With a stadium capacity of 88,083, the GBK Stadium will also host an open training session for Indonesian Liverpool fans to witness the players take part in pre-match training, an event that Malaysian fans made famous last season with their phenomenal turnout two summers ago.
The fanatical level of Liverpool’s Indonesian support is well-known: According to the Reds' official tour website, they now have more fans from Indonesia on social media than from any country in the world, with concerted pushes on this front recently and still to come in the lead-up to the event.
Less high-profile than the match itself will be the community work that the Liverpool FC Foundation will carry out to complement the club’s footballing engagements. Expect to see a host of programs put on by Liverpool in the form of clinics and social events as they aim to extend their marketing and social responsibility reach as part of a noticeable strategy in recent years.
Marco Rojas of Melbourne Victory and New Zealand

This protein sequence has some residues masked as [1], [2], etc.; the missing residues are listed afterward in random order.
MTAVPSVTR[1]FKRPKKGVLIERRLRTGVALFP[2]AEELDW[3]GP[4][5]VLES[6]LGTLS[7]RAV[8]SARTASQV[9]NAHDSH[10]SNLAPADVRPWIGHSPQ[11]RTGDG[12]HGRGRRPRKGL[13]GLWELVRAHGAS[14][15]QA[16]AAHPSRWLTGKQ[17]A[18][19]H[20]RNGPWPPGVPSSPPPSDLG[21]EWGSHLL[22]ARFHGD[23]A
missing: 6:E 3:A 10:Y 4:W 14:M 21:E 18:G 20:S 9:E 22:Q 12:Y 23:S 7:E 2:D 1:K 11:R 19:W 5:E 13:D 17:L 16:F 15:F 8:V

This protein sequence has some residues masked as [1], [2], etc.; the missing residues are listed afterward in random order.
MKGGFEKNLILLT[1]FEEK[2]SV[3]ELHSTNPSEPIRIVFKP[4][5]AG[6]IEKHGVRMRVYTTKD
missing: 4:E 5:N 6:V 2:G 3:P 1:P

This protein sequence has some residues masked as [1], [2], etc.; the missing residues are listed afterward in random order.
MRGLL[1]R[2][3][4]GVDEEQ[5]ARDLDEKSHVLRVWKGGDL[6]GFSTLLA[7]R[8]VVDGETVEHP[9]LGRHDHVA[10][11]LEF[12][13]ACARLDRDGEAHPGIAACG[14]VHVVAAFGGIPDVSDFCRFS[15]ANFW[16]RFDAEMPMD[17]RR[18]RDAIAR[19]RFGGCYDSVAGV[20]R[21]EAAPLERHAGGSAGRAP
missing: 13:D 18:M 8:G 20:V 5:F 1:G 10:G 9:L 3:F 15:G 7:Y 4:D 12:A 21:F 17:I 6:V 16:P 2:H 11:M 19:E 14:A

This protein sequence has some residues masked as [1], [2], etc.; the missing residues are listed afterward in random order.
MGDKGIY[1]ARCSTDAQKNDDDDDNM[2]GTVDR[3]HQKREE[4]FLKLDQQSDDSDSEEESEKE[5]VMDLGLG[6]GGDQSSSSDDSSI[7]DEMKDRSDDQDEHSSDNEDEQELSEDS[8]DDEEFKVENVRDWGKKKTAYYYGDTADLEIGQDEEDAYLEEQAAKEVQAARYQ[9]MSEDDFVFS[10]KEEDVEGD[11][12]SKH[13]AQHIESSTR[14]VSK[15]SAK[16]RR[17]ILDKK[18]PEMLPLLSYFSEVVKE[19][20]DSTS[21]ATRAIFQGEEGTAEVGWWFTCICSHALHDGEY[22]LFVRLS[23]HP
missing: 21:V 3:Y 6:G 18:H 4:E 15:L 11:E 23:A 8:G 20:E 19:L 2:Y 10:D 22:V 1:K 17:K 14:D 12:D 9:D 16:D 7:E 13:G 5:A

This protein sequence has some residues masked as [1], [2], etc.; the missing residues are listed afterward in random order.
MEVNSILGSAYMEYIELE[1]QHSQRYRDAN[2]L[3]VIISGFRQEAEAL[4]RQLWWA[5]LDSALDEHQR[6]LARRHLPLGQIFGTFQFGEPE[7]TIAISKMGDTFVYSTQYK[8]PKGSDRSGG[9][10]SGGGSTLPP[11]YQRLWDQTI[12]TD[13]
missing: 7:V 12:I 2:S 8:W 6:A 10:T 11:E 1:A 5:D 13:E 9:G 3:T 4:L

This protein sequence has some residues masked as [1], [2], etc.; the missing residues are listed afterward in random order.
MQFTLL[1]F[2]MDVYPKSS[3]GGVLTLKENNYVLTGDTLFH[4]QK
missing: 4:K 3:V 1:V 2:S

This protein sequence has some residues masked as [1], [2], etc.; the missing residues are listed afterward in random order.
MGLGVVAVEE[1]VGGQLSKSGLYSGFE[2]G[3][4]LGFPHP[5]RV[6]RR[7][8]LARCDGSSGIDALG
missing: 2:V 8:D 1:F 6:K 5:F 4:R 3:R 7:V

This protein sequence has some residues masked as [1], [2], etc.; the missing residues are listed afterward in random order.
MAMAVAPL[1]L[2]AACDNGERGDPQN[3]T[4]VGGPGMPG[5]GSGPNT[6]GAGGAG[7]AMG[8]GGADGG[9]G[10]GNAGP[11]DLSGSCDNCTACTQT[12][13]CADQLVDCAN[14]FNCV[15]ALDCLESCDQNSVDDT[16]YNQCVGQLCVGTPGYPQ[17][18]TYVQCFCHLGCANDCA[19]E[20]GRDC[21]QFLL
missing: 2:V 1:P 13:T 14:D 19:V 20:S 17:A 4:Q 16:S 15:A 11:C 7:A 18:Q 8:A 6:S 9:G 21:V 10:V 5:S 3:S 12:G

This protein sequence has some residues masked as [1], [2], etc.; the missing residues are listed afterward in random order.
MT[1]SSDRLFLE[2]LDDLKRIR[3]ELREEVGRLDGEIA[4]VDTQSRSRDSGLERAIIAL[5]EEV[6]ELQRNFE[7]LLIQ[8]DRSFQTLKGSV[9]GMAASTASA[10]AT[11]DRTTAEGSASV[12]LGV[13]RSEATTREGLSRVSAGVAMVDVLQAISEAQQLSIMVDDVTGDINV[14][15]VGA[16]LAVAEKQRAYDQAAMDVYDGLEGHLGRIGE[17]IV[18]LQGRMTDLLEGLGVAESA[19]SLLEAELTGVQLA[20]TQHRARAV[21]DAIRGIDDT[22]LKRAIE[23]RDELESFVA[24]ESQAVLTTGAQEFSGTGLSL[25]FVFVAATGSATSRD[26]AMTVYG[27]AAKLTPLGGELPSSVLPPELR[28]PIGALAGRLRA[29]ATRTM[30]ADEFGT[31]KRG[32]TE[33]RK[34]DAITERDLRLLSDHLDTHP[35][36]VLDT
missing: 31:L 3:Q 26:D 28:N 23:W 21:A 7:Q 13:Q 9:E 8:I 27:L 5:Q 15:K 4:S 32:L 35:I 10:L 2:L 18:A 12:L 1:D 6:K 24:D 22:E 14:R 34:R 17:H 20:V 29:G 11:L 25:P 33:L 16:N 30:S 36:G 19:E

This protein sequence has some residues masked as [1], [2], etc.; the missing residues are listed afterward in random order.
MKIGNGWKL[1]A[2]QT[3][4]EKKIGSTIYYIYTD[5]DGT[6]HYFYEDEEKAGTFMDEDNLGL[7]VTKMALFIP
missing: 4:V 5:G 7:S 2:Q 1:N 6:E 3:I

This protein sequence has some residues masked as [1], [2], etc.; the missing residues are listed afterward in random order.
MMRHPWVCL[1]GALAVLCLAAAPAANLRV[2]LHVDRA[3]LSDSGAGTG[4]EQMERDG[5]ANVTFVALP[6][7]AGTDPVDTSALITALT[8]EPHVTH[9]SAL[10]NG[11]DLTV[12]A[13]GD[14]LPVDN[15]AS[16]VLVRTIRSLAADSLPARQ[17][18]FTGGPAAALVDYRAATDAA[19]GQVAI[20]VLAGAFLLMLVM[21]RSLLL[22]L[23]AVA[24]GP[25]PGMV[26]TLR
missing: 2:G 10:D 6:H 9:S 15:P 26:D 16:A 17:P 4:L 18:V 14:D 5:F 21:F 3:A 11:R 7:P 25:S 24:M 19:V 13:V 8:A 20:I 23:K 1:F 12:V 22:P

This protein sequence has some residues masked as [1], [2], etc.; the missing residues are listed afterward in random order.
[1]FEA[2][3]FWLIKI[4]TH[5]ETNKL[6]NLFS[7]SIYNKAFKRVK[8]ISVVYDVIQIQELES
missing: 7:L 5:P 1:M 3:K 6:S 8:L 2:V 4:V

Four days after Liverpool’s match in Indonesia, the Melbourne Cricket Ground will host a high-profile friendly between A-League side Melbourne Victory and the visitors on July 24.
The Victory finished the 2012-2013 A-League season in third place and might yet contest the 2014 Asian Champions League depending on AFC allocation, and the Melbourne-based side have a couple of high-profile connections to Liverpool.
Former Liverpool winger Harry Kewell enjoyed a two-year spell at the Victory, scoring eight league goals in 25 games, while star New Zealand forward Marco Rojas, who had been linked with a move to Anfield, according to the Daily Mail, has recently put pen to paper at Bundesliga side VfB Stuttgart.
In addition, Liverpool’s second-choice goalkeeper, Brad Jones, was born in Perth and has been capped three times for the Australian national team.
The Victory are also involved in a state-wide league played in Tasmania. The Victory League, which was founded in 2012 and will commence in 2013, is sponsored by the A-League club and is based in Tasmania, where it will be a subdivision of the Australian National Premier Leagues underneath the A-League itself.